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Importance of Will

The importance of making a will cannot be overstated. A properly drafted, legally valid Will is the only way to make sure your savings and possessions go the people and causes you care about, after your death. It is not enough simply to tell people your personal wishes. If you die without making a will ‘intestate’ as it’s known, the law has the final say as to who gets what. Making a Will is, therefore, a crucial part of financial planning. Wills apply to self acquired assets and property. Joint Family and Hindu Undivided Family property can not be willed, even by the Karta, expect to the extent of your share in the property.

What may happen if you don't leave a Will

If you die intestate and you have no family or relatives, all your savings and possessions pass to the States. If you have heirs your assets are then shared according to the laws applicable to intestate. Your next of kin would have to apply to the courts for partition of your estate. To do so, they would normally have to seek professional legal advice. This can be expensive and the costs would come from your estate. There can also be delays while everything is being sorted out, and bank accounts may be frozen. To put it simply, without a will you could leave behind a great deal of confusion and stress at a time when your loved ones are in emotional distress, not to mention high legal costs, while rights and shares are being determined by the courts.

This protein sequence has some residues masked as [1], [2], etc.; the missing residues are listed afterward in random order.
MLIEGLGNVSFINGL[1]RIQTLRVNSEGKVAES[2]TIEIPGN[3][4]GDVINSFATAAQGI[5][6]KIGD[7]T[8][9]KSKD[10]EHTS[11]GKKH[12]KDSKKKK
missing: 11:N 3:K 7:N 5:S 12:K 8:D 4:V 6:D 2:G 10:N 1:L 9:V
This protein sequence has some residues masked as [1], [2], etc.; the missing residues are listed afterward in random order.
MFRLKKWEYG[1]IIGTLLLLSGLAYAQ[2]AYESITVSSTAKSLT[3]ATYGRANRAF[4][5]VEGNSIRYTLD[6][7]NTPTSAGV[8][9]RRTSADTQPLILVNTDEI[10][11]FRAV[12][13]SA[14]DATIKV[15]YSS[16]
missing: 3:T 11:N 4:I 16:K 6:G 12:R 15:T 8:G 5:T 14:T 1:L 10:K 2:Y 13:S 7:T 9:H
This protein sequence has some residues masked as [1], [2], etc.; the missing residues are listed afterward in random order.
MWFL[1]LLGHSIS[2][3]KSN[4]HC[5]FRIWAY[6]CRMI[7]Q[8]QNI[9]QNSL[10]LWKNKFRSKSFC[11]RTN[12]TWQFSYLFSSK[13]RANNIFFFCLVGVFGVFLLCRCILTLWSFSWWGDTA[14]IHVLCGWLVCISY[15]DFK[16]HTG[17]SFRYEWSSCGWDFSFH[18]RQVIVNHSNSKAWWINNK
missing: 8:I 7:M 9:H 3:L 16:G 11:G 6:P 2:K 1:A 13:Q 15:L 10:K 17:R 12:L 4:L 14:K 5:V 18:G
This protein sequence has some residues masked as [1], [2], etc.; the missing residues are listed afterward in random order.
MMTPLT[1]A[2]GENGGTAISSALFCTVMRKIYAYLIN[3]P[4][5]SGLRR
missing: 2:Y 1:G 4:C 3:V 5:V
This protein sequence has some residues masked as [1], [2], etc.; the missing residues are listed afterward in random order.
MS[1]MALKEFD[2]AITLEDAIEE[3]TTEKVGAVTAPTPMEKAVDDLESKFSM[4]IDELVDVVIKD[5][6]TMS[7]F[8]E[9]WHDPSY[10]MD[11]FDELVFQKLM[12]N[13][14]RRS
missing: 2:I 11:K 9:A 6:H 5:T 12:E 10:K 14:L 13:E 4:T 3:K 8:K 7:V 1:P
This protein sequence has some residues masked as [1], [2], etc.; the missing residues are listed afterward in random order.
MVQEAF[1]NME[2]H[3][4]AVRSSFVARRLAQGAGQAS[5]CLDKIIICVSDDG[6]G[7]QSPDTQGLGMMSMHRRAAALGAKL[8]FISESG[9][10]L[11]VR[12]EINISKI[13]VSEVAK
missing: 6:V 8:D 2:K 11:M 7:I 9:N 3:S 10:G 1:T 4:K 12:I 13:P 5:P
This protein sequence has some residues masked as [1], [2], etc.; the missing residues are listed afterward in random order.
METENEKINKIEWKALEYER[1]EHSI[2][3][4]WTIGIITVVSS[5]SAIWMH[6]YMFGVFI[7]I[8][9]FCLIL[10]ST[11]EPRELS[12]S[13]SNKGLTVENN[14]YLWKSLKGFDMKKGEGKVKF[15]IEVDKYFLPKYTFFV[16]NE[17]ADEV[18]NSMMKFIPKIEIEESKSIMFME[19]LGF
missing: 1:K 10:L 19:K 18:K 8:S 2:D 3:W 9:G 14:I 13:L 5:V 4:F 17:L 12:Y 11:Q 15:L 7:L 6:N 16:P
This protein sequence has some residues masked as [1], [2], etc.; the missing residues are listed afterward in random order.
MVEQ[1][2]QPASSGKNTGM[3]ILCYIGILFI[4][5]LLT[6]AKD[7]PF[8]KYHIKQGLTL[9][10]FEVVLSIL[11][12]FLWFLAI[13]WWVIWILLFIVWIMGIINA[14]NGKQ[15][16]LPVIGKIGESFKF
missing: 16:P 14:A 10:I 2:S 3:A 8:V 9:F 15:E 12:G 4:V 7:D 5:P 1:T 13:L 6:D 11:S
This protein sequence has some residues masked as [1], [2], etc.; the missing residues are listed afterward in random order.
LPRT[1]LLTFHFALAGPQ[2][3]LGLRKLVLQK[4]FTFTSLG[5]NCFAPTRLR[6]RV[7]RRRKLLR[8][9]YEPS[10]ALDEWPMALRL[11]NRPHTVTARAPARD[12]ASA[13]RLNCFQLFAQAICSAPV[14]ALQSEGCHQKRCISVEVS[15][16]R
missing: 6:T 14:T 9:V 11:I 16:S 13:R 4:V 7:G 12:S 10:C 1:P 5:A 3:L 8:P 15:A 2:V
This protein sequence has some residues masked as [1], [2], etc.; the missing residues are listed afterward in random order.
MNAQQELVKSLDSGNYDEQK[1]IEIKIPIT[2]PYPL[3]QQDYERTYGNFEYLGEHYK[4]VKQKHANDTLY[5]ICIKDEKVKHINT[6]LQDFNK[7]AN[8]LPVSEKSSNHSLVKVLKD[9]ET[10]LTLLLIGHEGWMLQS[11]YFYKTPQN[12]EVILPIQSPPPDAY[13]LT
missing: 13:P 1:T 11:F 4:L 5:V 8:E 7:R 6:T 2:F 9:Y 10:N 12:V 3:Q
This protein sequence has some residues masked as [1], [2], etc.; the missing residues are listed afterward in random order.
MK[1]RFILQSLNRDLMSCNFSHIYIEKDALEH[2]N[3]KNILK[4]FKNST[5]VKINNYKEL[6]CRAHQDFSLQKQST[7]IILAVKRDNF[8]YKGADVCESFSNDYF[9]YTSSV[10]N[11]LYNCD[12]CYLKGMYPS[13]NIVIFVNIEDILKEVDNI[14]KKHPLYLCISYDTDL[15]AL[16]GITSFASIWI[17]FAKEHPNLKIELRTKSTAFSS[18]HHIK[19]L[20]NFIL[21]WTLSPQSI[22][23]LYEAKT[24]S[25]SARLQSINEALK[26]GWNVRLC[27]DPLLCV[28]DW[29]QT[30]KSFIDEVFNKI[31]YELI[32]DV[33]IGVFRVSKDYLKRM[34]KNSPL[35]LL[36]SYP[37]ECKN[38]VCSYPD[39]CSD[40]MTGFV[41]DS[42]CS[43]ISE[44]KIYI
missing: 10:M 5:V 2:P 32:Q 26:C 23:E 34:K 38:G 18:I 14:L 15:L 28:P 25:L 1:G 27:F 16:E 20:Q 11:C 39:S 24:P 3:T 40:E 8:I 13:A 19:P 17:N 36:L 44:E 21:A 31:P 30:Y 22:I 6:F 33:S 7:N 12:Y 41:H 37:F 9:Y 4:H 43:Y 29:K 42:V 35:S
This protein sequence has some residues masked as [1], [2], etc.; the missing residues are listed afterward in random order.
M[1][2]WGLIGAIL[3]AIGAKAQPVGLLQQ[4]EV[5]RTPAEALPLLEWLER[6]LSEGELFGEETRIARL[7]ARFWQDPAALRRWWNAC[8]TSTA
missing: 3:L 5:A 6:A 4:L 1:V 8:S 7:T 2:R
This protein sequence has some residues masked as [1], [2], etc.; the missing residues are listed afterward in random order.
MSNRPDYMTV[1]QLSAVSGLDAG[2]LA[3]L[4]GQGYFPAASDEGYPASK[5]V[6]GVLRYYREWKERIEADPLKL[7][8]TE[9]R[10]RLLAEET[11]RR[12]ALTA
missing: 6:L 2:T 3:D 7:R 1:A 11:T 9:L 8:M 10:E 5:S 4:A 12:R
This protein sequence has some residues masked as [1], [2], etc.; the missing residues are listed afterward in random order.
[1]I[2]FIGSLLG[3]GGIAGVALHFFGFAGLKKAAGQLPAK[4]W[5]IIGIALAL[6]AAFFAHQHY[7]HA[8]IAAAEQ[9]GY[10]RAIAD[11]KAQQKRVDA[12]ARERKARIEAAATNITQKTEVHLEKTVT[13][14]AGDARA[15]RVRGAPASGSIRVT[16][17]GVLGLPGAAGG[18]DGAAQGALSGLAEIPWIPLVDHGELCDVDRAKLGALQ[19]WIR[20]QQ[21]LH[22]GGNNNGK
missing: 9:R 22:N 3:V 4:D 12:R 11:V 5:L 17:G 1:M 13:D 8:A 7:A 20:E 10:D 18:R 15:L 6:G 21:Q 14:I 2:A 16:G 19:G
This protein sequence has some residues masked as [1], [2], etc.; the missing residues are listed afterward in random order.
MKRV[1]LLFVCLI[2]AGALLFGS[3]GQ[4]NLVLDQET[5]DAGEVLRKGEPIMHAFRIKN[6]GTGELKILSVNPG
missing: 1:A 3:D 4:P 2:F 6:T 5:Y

Intestacy Law is complex. There are, however, two important things you need to know:

  • If you die intestate, your wife, children and other relatives like mother are entitled to a share of your estate as per applicable law of succession.

  • Many people assume that everything will automatically pass to their husband or wife when they die. This isn’t necessarily the case and property is divided amongst all heirs. Sometimes assets and items with special meaning for those close to you may have to be sold. In some instances, the surviving spouse’s family home may even have to be sold to realize the money that the children, mother or there family members are legally entitled to. If you have no heirs, everything will go to the State after your death. And worse still, it might be usurped by some undeserving and unknown people after your death in the absence of any direction (Will) from you.
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